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Watch: OneShot — International Day Against The Use Of Child Soldiers

Detail of photograph by Stevie Mann
Detail of photograph by Stevie Mann

UNICEF marks the International Day against the Use of Child Soldiers on Feb. 12. Also known as Red Hand Day, it calls for urgent action to end the recruitment of children by armed groups. Youth are increasingly vulnerable as conflicts around the world become more brutal, intense and widespread.

UNICEF for International Day Against The Use Of Child Soldiers — Stevie Mann/UNICEF/OneShot

This image comes during a demobilization ceremony near the town of Rumbek, in central South Sudan, as the photographer, Stevie Mann, captured the moment that adolescent boys walk away from the weapons they'd carried. The discarding of their weapons and uniforms symbolizes the end of their military service and the start of their civilian lives.

UNICEF has been instrumental in removing thousands of former child soldiers in Sudan from conflict, providing rehabilitation and family-tracing assistance and supporting long-term care. The mission goes on.



OneShot is a new digital format to tell the story of a single photograph in an immersive one-minute video.

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Society

India Higher Education Inferior Complex: Where Are The Foreign University Campuses?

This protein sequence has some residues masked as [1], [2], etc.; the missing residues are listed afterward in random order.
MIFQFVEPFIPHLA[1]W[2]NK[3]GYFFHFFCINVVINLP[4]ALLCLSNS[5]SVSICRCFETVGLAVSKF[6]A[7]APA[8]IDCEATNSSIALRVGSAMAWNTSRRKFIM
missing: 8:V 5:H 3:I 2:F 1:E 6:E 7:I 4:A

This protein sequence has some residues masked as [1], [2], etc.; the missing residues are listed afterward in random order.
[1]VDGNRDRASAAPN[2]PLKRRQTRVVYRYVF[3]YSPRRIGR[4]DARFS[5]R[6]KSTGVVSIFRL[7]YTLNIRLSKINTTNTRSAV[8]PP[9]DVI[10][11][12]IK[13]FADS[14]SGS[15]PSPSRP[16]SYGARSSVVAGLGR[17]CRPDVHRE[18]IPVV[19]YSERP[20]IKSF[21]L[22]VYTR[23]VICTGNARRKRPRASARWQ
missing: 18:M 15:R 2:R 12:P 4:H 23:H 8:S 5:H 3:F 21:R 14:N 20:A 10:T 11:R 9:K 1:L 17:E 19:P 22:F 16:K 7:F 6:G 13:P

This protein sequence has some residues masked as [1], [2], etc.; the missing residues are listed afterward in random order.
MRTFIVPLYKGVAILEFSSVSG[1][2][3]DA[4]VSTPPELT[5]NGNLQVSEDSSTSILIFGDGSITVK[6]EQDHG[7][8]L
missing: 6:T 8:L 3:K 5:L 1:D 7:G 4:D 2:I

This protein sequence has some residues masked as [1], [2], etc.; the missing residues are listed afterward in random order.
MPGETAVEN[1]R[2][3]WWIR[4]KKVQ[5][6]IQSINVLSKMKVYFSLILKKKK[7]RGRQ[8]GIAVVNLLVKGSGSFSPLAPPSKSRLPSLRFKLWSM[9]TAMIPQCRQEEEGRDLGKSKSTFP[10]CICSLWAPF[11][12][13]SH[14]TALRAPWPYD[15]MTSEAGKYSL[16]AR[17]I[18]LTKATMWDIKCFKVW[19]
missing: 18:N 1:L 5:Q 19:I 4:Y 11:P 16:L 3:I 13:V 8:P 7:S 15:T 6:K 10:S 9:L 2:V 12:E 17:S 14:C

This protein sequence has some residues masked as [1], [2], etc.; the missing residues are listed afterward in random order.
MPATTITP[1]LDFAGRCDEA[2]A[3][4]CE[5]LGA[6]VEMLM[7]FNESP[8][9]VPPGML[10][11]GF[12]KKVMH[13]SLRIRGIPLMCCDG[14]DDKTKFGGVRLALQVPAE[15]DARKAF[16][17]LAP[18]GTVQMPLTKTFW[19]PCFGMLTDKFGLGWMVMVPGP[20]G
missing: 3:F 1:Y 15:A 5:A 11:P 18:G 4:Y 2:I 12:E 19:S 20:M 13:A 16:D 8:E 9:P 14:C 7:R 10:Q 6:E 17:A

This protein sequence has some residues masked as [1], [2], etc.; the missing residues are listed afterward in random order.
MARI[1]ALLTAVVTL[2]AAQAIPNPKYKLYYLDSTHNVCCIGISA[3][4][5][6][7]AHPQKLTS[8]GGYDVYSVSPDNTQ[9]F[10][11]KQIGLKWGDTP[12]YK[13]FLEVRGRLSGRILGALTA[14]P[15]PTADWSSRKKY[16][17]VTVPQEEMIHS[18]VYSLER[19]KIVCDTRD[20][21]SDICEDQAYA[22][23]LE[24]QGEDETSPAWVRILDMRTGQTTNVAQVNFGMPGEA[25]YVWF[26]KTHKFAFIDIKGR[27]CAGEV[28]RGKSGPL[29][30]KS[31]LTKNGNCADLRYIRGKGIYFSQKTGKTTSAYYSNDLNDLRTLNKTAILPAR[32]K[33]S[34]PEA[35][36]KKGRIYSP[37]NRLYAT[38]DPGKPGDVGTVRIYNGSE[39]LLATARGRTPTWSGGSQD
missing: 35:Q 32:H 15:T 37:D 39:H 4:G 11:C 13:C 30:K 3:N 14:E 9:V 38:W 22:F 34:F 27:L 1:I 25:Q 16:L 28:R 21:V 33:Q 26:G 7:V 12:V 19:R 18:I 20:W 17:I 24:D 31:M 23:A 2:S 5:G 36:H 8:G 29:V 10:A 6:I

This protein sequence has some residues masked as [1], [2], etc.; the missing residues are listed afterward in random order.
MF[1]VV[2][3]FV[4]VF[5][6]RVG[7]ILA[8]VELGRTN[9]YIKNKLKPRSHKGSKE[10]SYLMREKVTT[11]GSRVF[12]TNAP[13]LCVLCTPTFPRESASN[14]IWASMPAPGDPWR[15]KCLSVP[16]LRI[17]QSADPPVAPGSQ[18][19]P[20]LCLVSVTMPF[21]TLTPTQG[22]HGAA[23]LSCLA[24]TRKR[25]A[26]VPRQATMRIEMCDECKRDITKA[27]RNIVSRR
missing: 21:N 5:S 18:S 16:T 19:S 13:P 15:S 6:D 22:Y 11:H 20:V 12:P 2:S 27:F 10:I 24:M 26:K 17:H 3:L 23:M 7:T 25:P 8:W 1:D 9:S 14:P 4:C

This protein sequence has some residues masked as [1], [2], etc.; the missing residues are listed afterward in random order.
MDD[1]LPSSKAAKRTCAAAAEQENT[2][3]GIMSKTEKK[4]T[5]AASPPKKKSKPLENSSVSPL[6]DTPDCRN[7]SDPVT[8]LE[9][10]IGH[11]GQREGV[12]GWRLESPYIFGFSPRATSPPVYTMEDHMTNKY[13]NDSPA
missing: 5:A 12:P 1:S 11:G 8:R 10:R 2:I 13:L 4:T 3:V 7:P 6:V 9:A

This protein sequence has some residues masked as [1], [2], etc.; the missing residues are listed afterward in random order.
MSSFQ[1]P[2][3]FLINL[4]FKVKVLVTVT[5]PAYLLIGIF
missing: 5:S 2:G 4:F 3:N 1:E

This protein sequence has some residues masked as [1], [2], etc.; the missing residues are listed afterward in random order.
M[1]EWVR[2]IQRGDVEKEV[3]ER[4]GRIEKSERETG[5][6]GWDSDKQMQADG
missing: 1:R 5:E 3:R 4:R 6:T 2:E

The proposed UGC guidelines are ill-conceived and populist, and hardly take note of the educational and financial interests of foreign universities.

Image of a group of five people sitting on the grass inside of the Indian Institute of Technology campus.

The IIT - Indian Institute of Technology - Campus

M.M Ansari and Mohammad Naushad Khan

NEW DELHI — Nearly 800,000 young people from India attend foreign universities every year in search of quality education and entrepreneurial training, resulting in a massive outflow of resources – $3 billion – to finance their education. These students look for greener pastures abroad because of the lack of quality teaching and research in most of India’s higher education institutions.

Over 40,000 colleges and 1,000 universities are producing unemployable graduates who cannot function in a knowledge- and technology-intensive economy.

The Indian government's solution is to open doors to foreign universities, with a proposed set of regulations aiming to provide higher education and research services to match global standards, and to control the outflow of resources. But this decision raises many questions.

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